ESG reporting: What is it, what is it used for and why is it important?
With ESG reporting standards becoming mandatory in many countries, it’s only a matter of time before businesses worldwide will have to address the ESG reporting requirements in their region. So will yours be next, and if not — why is ESG important?
Feb 01, 2023 by Craig Woolard
There are many advantages to starting the process early before ESG reporting becomes mandatory. This guide will cover everything you need to know about ESG reporting and why kickstarting the process can give you a leg up on the competition.
Before we jump in, let’s start with a basic understanding of what ESG is — and what it’s not.
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First, ESG reporting is not the same as sustainability reporting — although it is related.
ESG is the abbreviation for “Environmental, Social, and Governance” — and this refers to a form of risk management that addresses a set of sustainability issues, including environmental and social issues.
What are ESG regulations?
ESG regulations are the guidelines to mitigate any adverse impacts their business operations could have on the environment or society.
Additionally, ESG regulations encourage companies to operate ethically, sustainably, and responsibly.
ESG and sustainability reporting
The terms “ESG” and “sustainability” are often used interchangeably, but they have slightly different meanings.
What’s the difference between ESG and sustainability?
Sustainability is a broad term that covers many “green” and environmentally friendly topics on corporate responsibility. However, for many investors, “ESG” has become the preferred term.
The key distinction between sustainability and ESG reporting lies in the stakeholders each report focuses on. ESG is a framework that investors use to assess a company’s performance and risk profile — and the increased focus on the three pillars of ESG (environmental, social, and governance) has shifted the way companies disclose their ESG performance to investors.
On the other hand, sustainability has a broader stakeholder focus and refers to a wide range of issues that factor into an organization’s long-term viability. Sustainability reporting accounts for employees, customers, and shareholders; but can also include ESG factors, such as innovation, community engagement, and resilience.
As an umbrella term, sustainability covers a broad range of economic, social, and environmental issues. In contrast to ESG reporting, sustainability standards focus more on scientific data.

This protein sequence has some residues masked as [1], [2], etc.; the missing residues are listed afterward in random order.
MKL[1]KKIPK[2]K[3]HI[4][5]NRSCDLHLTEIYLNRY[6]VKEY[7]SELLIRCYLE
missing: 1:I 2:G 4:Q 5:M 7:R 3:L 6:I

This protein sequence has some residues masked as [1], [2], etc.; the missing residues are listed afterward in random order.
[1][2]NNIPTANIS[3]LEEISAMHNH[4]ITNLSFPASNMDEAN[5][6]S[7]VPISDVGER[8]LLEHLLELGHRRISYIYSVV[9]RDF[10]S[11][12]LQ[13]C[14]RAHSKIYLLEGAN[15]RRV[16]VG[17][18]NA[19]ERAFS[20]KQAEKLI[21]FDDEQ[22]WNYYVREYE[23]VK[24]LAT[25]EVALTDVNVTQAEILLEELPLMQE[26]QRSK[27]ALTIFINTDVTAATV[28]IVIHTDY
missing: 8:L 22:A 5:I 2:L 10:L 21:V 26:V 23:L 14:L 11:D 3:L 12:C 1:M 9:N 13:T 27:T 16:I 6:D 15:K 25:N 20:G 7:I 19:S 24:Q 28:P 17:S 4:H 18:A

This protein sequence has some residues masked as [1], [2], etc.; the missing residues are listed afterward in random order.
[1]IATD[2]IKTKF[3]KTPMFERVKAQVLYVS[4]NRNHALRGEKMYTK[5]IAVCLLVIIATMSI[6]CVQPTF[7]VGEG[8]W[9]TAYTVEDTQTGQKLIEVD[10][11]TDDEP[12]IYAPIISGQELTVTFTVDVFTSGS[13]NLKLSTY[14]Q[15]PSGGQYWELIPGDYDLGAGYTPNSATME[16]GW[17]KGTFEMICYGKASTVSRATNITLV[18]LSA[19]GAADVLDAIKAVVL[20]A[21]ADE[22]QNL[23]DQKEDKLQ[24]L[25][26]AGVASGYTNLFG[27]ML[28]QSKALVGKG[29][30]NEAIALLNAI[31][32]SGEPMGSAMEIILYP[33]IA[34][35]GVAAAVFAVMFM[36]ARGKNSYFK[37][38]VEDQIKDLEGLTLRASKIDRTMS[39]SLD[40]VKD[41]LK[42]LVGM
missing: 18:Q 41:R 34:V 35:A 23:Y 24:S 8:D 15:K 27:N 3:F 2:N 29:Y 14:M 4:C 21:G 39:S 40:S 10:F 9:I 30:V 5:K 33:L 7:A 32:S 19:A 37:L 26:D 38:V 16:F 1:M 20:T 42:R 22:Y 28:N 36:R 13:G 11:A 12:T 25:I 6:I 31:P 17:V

ESG frameworks and standards: what’s the difference?
Understanding the difference between ESG frameworks and standards is essential before deciding which to use. Essentially, frameworks could be voluntary, but standards are likely to be a requirement.
- ESG framework: A framework helps guide compliance with ESG standards whenever a well-defined standard does not exist. Therefore, ESG frameworks are useful as a general set of principles that help guide ESG reporting. Frameworks can be voluntary.
- ESG standard: Standards make frameworks actionable. ESG standards are detailed criteria for ESG reporting and provide a method for collecting and reporting information. The details in ESG standards could include steps outlining how data is collected — ensuring comparable, consistent, and reliable disclosure. Standards may be required.
What is ESG reporting?
ESG reporting discloses a company’s environmental, social, and governance performance goals and practices to stakeholders.
This information can include details about a company’s carbon emissions, waste management practices, employee diversity, and inclusivity policies, such as its gender and LGBTQ+ human rights initiatives or anti-corruption efforts.
Presently, companies have a lot of freedom when it comes to disclosing information about their ESG performance. Companies can present this data in any way they consider to be the most useful to investors and stakeholders.
However, ESG reporting frameworks have been established by the following organizations:
- Global Reporting Initiative (GRI):
- (Africa, Asia, ASEAN, Brazil, China, LATAM, USA)
- Carbon Disclosure Project (CDP):
- (Asia, Europe, India, Japan, LATAM, UK, USA)
- Workforce Disclosure Initiative (WDI):
- (United Kingdom, European Union)
- Standards and the UN Global Compact (UNGC):
- (United Nations – 162 countries)
- Streamlined Energy and Carbon Reporting (SECR):